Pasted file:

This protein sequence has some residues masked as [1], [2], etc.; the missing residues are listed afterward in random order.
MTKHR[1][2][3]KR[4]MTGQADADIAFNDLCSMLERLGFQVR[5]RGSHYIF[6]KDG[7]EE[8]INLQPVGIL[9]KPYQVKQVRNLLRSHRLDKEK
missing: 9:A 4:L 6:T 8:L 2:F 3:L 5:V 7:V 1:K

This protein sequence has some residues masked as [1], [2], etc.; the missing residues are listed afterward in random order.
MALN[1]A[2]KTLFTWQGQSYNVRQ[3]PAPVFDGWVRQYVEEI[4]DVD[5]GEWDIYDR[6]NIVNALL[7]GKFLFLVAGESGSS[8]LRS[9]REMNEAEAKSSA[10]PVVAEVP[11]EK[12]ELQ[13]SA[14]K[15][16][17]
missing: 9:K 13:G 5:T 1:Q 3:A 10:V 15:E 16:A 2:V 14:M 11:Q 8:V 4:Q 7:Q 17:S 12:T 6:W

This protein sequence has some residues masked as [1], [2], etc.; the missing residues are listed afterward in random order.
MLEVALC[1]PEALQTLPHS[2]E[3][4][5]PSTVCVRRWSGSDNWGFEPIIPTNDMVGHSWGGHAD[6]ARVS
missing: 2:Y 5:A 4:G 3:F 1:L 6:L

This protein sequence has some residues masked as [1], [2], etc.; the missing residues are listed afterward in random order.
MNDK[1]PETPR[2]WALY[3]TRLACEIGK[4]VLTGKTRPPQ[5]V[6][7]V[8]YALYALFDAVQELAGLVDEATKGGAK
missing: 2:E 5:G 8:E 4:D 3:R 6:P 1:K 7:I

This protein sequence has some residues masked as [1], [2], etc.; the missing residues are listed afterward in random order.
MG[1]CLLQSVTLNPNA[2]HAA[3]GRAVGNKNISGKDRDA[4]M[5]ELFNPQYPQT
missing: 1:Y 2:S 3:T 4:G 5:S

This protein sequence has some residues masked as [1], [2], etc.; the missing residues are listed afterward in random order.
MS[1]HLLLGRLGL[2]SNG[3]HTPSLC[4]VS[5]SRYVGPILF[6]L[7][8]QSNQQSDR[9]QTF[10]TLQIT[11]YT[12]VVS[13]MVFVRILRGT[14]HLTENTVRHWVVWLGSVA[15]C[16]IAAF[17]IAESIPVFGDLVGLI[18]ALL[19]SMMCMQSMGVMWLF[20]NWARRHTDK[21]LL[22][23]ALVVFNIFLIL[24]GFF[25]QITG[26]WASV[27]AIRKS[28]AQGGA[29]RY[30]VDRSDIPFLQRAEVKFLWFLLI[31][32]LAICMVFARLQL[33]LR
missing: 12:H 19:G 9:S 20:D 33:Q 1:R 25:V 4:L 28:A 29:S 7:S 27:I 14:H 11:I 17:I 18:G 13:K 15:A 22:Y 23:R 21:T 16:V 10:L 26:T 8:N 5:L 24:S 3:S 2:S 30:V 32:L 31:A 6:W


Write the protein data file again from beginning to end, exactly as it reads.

This protein sequence has some residues masked as [1], [2], etc.; the missing residues are listed afterward in random order.
MTKHR[1][2][3]KR[4]MTGQADADIAFNDLCSMLERLGFQVR[5]RGSHYIF[6]KDG[7]EE[8]INLQPVGIL[9]KPYQVKQVRNLLRSHRLDKEK
missing: 9:A 4:L 6:T 8:L 2:F 3:L 5:V 7:V 1:K

This protein sequence has some residues masked as [1], [2], etc.; the missing residues are listed afterward in random order.
MALN[1]A[2]KTLFTWQGQSYNVRQ[3]PAPVFDGWVRQYVEEI[4]DVD[5]GEWDIYDR[6]NIVNALL[7]GKFLFLVAGESGSS[8]LRS[9]REMNEAEAKSSA[10]PVVAEVP[11]EK[12]ELQ[13]SA[14]K[15][16][17]
missing: 9:K 13:G 5:T 1:Q 3:A 10:V 15:E 16:A 2:V 14:M 11:Q 8:V 4:Q 7:Q 17:S 12:T 6:W

This protein sequence has some residues masked as [1], [2], etc.; the missing residues are listed afterward in random order.
MLEVALC[1]PEALQTLPHS[2]E[3][4][5]PSTVCVRRWSGSDNWGFEPIIPTNDMVGHSWGGHAD[6]ARVS
missing: 2:Y 5:A 4:G 3:F 1:L 6:L

This protein sequence has some residues masked as [1], [2], etc.; the missing residues are listed afterward in random order.
MNDK[1]PETPR[2]WALY[3]TRLACEIGK[4]VLTGKTRPPQ[5]V[6][7]V[8]YALYALFDAVQELAGLVDEATKGGAK
missing: 2:E 5:G 8:E 4:D 3:R 6:P 1:K 7:I

This protein sequence has some residues masked as [1], [2], etc.; the missing residues are listed afterward in random order.
MG[1]CLLQSVTLNPNA[2]HAA[3]GRAVGNKNISGKDRDA[4]M[5]ELFNPQYPQT
missing: 1:Y 2:S 3:T 4:G 5:S

This protein sequence has some residues masked as [1], [2], etc.; the missing residues are listed afterward in random order.
MS[1]HLLLGRLGL[2]SNG[3]HTPSLC[4]VS[5]SRYVGPILF[6]L[7][8]QSNQQSDR[9]QTF[10]TLQIT[11]YT[12]VVS[13]MVFVRILRGT[14]HLTENTVRHWVVWLGSVA[15]C[16]IAAF[17]IAESIPVFGDLVGLI[18]ALL[19]SMMCMQSMGVMWLF[20]NWARRHTDK[21]LL[22][23]ALVVFNIFLIL[24]GFF[25]QITG[26]WASV[27]AIRKS[28]AQGGA[29]RY[30]VDRSDIPFLQRAEVKFLWFLLI[31][32]LAICMVFARLQL[33]LR
missing: 12:H 19:G 9:S 20:D 33:Q 1:R 25:V 4:L 28:A 29:S 7:S 27:I 14:H 11:I 17:I 18:G 13:K 15:A 22:Y 23:R 21:T 16:V 10:L 26:T 8:N 5:L 24:S 3:S 2:S 30:V 32:L 31:A 6:W